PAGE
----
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My dad has a reverse mortgage on his home that i grew up on. In the event that he passes away, i understand that his home will more then likely be sold to repay that reverse mortgage. Is it possible for me to purchase his home as a buyer? If so, are there additional fees that are applied to the cost due to it being on a reverse mortgage? Is the home sold for the appraised value like normal or is it sold with the remaining loan amount due?

So it sounds like i can purchace the home for full value PLUS the amount he had paid to him? Is this correct?

6 Thoughts on can i purchase my dads reverse mortgage home?
  1. Reply
    February 16, 2014 at 11:52 am

    There are extreme fees to pay if you back out of a reverse mortgage.
    Not to mention, you’ll have to pay back everything they paid your dad.

    I’m disspointed on all these commercials that make reverse mortgages sound so good.
    When in fact, it is one of the worst financial decisions a person can make.
    I would consider letting him keep his reverse mortgage, and then buy the house when it goes in the market many years from now.

    Research – breaking the reverse mortgage contract fees.
    The house will be sold at appraised value or higher when he passes.

  2. Reply
    February 16, 2014 at 12:42 pm

    SURE you can purchase the home now or after your father’s passing.
    Whenever you purchase the home, his mortgage is paid off in full.
    Whenever you buy any house, the existing mortgage is paid off, so that you get clear title.
    Any seller gets what is left after paying off their mortgages and closing fees.

  3. Reply
    February 16, 2014 at 1:30 pm

    use your noodle; you get zip for free.

    start the the loan process now. See how much you might have to come out of pocket…if at all.

    a RE mortgage costs no more to prepare than any other……….and LENDERS create
    them so there is no absolute rule to them.

  4. Reply
    February 16, 2014 at 1:41 pm

    Absolutely, but you should find out what the balance is on the loan first from a statement that he received or by calling the servicer.
    If teh balance is less than the value of the home, then you may only need to come up with that and work out the details of the purchase with the estate.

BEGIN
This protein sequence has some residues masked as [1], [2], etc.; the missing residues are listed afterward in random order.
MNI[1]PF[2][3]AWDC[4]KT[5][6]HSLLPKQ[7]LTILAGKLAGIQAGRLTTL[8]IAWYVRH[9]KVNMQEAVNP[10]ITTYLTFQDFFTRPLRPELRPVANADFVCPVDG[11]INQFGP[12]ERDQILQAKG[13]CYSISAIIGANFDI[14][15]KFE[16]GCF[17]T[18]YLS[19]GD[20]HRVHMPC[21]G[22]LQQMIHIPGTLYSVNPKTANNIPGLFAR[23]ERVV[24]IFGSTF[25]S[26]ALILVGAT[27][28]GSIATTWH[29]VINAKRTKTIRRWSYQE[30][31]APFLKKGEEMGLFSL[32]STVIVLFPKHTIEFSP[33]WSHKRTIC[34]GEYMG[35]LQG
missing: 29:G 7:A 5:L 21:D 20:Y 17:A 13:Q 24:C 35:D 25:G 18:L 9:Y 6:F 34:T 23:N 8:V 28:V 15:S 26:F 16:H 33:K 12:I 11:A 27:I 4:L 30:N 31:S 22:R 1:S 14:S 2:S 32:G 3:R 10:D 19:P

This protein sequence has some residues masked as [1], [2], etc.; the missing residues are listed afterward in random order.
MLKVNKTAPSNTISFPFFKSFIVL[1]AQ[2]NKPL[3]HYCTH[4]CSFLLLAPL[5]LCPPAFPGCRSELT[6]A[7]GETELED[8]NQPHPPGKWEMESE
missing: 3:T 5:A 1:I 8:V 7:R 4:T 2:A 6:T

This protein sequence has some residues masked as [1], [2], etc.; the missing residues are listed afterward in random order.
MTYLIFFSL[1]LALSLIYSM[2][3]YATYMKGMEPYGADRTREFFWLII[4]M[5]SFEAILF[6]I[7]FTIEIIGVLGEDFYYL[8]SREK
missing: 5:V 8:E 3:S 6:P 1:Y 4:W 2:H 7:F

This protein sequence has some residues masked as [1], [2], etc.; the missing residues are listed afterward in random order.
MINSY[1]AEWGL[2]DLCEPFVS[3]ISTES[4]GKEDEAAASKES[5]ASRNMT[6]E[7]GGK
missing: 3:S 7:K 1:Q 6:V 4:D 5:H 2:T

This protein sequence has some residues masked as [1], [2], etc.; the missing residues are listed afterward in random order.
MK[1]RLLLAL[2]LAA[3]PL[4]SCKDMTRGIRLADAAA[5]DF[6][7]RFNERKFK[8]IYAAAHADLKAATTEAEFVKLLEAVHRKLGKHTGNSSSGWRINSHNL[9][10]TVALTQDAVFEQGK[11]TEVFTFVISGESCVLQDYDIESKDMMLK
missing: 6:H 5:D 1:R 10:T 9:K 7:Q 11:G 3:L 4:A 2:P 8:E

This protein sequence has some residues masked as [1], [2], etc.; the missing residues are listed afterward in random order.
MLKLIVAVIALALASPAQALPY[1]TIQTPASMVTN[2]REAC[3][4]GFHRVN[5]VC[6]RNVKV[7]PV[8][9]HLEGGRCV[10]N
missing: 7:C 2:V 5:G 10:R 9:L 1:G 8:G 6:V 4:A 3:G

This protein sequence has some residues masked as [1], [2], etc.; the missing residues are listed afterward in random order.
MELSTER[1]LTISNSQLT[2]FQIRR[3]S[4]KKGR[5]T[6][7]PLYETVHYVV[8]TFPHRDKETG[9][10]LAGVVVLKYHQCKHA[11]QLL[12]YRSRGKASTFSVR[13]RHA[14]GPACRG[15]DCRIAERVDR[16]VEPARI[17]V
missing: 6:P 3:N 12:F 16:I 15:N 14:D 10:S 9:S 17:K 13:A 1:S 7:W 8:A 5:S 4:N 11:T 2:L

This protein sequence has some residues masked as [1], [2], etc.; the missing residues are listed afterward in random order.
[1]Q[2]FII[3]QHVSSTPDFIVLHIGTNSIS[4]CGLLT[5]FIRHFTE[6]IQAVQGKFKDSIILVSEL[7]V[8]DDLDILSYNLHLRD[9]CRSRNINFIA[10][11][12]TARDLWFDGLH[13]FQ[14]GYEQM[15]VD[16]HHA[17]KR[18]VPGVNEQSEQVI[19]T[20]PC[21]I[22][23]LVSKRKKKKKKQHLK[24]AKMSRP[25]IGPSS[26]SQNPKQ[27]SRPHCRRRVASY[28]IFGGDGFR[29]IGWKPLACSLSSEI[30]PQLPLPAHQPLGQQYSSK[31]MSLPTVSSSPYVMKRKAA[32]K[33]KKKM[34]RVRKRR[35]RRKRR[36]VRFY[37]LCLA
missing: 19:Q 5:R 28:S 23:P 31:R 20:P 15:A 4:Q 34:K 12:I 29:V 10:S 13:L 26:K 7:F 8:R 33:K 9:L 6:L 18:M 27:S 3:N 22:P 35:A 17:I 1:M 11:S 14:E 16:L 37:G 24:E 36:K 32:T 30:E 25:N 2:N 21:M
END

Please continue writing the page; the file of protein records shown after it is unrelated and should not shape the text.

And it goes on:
If the balance is more than the value of the home, you may still be entitled to purchase the home for fair market value and the lender’s insurance from the Federal Housing Authority will fill in the rest. This might get tricky because you may be one of the people who actually own the property as an heir.

  5. Reply
    February 16, 2014 at 2:16 pm

    The reverse mortgage can be paid off at any time, with a new loan, whether it is a purchase by you or someone else, or a refinance of the current loan by your dad, or even by life insurance proceeds.

    If your father chooses to stay in the home, the reverse mortgage loan becomes due and payable when:

    1. The Property ceases to be the principal residence of a Borrower for reasons other than death
    and the Property is not the principal residence of at least one other Borrower;

    2. For a period of longer than 12 consecutive months, a Borrower fails to physically occupy the
    Property because of physical or mental illness and the Property is not the principal residence of
    at least one other Borrower; or

    3. An obligation of the Borrower under the Security Instrument is not performed ( paying taxes and insurance, and maintaining the property ).

    It can be paid off by the sale of the home or by someone in the family paying it off. Even if the balance of the loan is higher than the value of the home, the payoff cannot exceed the value of the home. There will be many of these that are paid off for less than full value when the loans become due. That is why there is upfront mortgage insurance on the loans, to create a fund to make up for these potential shortfalls.

    There would be no other special fees owed by a borrower paying off a reverse mortgage with a new loan other than the normal costs associated with the new loan.

  6. Reply
    February 16, 2014 at 2:24 pm

    If you want to purchase the home now, you could actually pay the outstanding balance of the loan as the purchase price. For example, if his home is worth $ 100K and he has a $ 50K reverse mortgage (including all accrued interest and fees), there’s nothing that would prohibit your dad from selling you the home for $ 50K. All the bank is worried about is getting their $ 50K back. Of course, in that example, your dad would get $ 0.

    If you’re talking about when you inherit the home, its basically the same issue. When your dad dies, if he owes $ 50K on the reverse mortgage, you would have the option of either refinancing the home with a $ 50K mortgage, paying the bank $ 50K in cash or selling the home and giving the bank the first $ 50K. In any event, as the heir you have control over the disposition of the property. The only limitation is that you would have to do something within 12 months or the bank may be able to repossess. After all, you can’t expect them to wait around forever for you to make a decision. Good luck!

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